Owners of vacant nursing home facility get condemnation extension

The owners of a vacant nursing home facility were given a six month condemnation extension Tuesday to allow them to sell the property.

The owners were also asked to keep the city updated and to provide an update at the Sept. 12  Jennings City Council.

“What I have asked the council is to allow us to continue our efforts to try to sell the property and let someone else have the opportunity to either tear it down or bring it up to whatever standards it needs to meet,” Michael Adley, attorney for Acadiana Cares, said.

Acadians Cares, a Lafayette-based non-profit group, acquired the former Jennings Guest House at 203 South Louise Street through a donation in 2012. The building, which is located on about three acres, has sat vacant since then and has only been used for storage, Adley said.

The city inspector has declared the property unsafe and in need of condemnation.

“I pass by it every day and I see the deterioration in the building,” Councilman Johnny Armentor said.

Armentor said he knows several people who have wanted to get the building and have contacted Acadiana Cares, but have not heard back from them in over a year.

Armentor voiced opposition in giving the group more time to attempt to sell the property, noting that the property is not worth the cost of demolition.

“I cannot move forward and give y’all more time to leave this structure standing when we have other structures that we need to move on,” Armentor.

The group announced proposed plans in August 2021 to open a housing and substance abuse treatment facility to provide services and support for people affected by substance abuse, HIV/AIDS, homelessness and inequities in health care, but has not moved forward on those plans because of funding issues.

Adley said it was his understanding that the city and Acadiana Cares had agreed in May that no further condemnation proceedings would take place while it tried to sell the property. The group listed the property for sale in May.

“I am doing my best to move this along,” Adley said. “Had we known we did not have the agreement in place, like I thought we had an agreement in place to hold off on condemnation, there would have been other activity going on in the past two months.”

He said there has been no further effort on Acadiana Cares part, other than to maintain the exterior to include lawn care.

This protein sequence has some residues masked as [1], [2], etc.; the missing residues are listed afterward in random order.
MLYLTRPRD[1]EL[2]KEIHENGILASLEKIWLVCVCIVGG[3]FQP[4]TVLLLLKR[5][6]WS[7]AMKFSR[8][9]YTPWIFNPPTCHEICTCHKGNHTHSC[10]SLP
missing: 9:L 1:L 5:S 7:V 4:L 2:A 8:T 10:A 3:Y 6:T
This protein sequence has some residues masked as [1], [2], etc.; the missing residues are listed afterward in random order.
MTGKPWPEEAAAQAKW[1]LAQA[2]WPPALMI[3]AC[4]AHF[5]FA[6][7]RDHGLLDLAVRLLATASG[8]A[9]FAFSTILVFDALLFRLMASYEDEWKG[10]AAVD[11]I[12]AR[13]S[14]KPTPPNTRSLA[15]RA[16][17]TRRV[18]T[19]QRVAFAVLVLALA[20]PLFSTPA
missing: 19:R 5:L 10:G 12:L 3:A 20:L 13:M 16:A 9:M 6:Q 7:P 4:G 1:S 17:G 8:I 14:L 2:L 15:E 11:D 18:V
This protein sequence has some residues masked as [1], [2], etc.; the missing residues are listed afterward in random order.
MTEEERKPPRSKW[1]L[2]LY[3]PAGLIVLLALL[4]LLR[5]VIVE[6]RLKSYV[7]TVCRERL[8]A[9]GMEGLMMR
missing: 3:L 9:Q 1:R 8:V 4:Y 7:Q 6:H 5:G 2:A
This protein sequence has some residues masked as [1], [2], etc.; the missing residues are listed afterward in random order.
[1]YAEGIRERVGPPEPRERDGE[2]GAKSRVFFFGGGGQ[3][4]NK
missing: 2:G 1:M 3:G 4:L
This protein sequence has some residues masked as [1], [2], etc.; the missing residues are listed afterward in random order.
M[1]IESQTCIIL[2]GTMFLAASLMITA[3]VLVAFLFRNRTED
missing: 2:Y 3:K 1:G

If the city wants to move forward on the condemnation, Adley said the group would like more  time because things were put on pause based on the agreement that there would be no further condemnation efforts while the group tried to sell the property

“Since we have had it listed, we have had some interest in the property and had a couple of people go out and look at it,” Adley said.

The group is currently trying to schedule a showing with a group that has an interest in doing something residential-related to the property, he said.

Mayor Henry Guinn said electricity to the building was turned off in March. The electricity will not be restored until the entire property is brought up to current building and safety codes.

“That will not change regardless of ownership,” Guinn said. “Whoever owns the property will still be faced with the burden of bringing the entire thing up to code.”

Guinn said the new owner needs to understand the liabilities and what they are buying or the city will be back to square one with the property.

In his opinion, Guinn said the value of the land is less than the cost of demolition.

Guinn also expressed concern that the property was being advertised as commercial when it is a residential real estate. It will have to be rezoned to go back into commercial property, he said.

Guinn said he is not against giving the developer more time, but said he wants them to be informed and understand what they are buying.

“I don’t see an educated business person spending $100,000-plus to sit on three or four city blocks, I don’t from an economic standpoint,” he said, noting that the property would likely have to be donated again. “In the meantime the building just stays there.”

Even if the property does sell, the new owner would have to bring it up to code to get electricity restored, he said,

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